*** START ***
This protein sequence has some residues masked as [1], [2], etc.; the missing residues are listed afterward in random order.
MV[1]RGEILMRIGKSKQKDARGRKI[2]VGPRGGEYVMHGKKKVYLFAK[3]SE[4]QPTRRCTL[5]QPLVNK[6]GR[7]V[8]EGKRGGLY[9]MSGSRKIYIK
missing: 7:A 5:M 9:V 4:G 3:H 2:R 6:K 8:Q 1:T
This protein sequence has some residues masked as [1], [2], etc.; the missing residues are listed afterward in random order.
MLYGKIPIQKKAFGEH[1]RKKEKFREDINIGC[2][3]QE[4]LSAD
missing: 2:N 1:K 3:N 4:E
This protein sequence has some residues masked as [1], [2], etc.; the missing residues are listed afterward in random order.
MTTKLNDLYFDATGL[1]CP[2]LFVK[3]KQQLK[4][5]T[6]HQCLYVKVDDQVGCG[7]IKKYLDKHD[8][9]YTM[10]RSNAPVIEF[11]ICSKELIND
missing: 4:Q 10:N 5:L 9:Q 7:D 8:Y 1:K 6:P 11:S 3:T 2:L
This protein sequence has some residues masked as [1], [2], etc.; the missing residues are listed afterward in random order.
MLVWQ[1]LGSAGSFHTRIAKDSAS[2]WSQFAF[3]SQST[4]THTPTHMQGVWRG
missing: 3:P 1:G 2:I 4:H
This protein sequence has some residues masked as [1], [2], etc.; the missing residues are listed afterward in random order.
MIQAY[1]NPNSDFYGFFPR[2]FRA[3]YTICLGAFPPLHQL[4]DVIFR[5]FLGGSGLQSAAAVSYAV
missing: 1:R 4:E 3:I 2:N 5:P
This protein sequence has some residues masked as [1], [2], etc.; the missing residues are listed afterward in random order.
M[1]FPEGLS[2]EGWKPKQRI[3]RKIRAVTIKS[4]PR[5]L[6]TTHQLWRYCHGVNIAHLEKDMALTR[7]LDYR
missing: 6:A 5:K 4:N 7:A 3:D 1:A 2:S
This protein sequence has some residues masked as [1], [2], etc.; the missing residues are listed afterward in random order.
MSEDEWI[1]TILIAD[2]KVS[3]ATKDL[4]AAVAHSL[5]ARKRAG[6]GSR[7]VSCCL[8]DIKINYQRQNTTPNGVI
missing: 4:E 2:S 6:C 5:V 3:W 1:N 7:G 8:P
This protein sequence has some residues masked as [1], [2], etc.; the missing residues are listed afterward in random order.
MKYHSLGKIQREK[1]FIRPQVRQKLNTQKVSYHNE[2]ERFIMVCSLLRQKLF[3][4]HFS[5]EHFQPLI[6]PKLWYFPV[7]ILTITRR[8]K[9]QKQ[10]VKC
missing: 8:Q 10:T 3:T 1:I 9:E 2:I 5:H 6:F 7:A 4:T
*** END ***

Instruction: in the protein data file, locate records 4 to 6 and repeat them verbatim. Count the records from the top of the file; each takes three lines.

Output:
This protein sequence has some residues masked as [1], [2], etc.; the missing residues are listed afterward in random order.
MLVWQ[1]LGSAGSFHTRIAKDSAS[2]WSQFAF[3]SQST[4]THTPTHMQGVWRG
missing: 3:P 1:G 2:I 4:H
This protein sequence has some residues masked as [1], [2], etc.; the missing residues are listed afterward in random order.
MIQAY[1]NPNSDFYGFFPR[2]FRA[3]YTICLGAFPPLHQL[4]DVIFR[5]FLGGSGLQSAAAVSYAV
missing: 1:R 4:E 3:I 2:N 5:P
This protein sequence has some residues masked as [1], [2], etc.; the missing residues are listed afterward in random order.
M[1]FPEGLS[2]EGWKPKQRI[3]RKIRAVTIKS[4]PR[5]L[6]TTHQLWRYCHGVNIAHLEKDMALTR[7]LDYR
missing: 6:A 5:K 4:N 7:A 3:D 1:A 2:S